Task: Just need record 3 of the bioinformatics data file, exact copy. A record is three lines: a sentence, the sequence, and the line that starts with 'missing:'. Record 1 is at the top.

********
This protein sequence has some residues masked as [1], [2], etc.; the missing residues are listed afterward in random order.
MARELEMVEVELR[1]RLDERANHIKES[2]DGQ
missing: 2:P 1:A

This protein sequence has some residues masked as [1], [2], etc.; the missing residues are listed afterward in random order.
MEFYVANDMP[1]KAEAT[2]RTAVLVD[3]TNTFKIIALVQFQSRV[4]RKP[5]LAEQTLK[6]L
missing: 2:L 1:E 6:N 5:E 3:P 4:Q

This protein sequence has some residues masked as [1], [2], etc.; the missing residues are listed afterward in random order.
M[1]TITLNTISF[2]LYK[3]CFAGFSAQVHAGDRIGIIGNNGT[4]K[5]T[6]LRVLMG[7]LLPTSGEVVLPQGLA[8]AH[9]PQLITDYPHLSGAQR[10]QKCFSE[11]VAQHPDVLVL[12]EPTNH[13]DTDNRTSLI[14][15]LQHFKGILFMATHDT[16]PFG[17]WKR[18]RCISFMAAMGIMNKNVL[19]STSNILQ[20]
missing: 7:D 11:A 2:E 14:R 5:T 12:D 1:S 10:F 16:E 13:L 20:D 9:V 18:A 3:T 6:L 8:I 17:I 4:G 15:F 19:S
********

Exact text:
This protein sequence has some residues masked as [1], [2], etc.; the missing residues are listed afterward in random order.
M[1]TITLNTISF[2]LYK[3]CFAGFSAQVHAGDRIGIIGNNGT[4]K[5]T[6]LRVLMG[7]LLPTSGEVVLPQGLA[8]AH[9]PQLITDYPHLSGAQR[10]QKCFSE[11]VAQHPDVLVL[12]EPTNH[13]DTDNRTSLI[14][15]LQHFKGILFMATHDT[16]PFG[17]WKR[18]RCISFMAAMGIMNKNVL[19]STSNILQ[20]
missing: 7:D 11:A 2:E 14:R 5:T 12:D 1:S 10:F 16:E 13:L 20:D 9:V 18:A 3:T 6:L 8:I 17:I 4:G 15:F 19:S